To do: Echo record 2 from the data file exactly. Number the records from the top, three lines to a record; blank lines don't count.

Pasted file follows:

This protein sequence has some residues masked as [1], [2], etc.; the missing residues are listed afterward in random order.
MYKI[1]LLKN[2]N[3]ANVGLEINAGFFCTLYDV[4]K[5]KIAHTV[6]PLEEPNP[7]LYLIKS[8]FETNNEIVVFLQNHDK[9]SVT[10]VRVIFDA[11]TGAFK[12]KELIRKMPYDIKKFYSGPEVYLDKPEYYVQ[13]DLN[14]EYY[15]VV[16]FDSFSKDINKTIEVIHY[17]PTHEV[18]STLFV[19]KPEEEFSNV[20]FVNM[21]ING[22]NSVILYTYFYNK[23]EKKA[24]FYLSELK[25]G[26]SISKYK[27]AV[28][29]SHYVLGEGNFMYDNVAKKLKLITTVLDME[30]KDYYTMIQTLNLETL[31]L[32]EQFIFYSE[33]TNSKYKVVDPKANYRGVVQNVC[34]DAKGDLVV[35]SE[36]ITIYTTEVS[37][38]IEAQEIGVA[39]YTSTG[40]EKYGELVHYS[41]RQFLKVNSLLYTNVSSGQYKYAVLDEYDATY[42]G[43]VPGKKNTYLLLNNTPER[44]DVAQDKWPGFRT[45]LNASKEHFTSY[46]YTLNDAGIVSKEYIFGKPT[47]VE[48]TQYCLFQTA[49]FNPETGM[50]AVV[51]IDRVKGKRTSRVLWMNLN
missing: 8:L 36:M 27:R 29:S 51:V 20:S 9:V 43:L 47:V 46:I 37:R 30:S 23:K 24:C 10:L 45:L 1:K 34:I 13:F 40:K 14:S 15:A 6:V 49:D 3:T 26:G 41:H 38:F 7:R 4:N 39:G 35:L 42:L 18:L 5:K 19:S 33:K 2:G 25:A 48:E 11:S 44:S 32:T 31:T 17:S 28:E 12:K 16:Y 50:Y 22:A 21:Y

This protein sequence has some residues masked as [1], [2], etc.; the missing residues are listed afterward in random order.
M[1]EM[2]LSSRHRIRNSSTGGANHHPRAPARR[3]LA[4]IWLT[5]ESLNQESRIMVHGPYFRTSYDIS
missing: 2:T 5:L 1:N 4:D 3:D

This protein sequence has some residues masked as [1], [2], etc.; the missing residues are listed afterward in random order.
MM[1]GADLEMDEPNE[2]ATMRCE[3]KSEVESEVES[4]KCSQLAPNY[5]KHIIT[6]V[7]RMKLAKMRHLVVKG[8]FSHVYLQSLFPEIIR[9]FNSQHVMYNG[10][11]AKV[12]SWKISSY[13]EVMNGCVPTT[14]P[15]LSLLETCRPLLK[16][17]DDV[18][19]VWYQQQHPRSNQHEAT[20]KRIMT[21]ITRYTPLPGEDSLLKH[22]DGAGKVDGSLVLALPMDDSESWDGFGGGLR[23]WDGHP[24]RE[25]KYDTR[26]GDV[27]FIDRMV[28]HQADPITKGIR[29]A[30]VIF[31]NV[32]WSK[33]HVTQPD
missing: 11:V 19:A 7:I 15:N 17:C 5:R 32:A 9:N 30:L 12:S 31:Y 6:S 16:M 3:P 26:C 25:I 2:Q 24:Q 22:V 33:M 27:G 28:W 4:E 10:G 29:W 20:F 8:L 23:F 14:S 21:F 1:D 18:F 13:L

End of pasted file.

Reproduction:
This protein sequence has some residues masked as [1], [2], etc.; the missing residues are listed afterward in random order.
M[1]EM[2]LSSRHRIRNSSTGGANHHPRAPARR[3]LA[4]IWLT[5]ESLNQESRIMVHGPYFRTSYDIS
missing: 2:T 5:L 1:N 4:D 3:D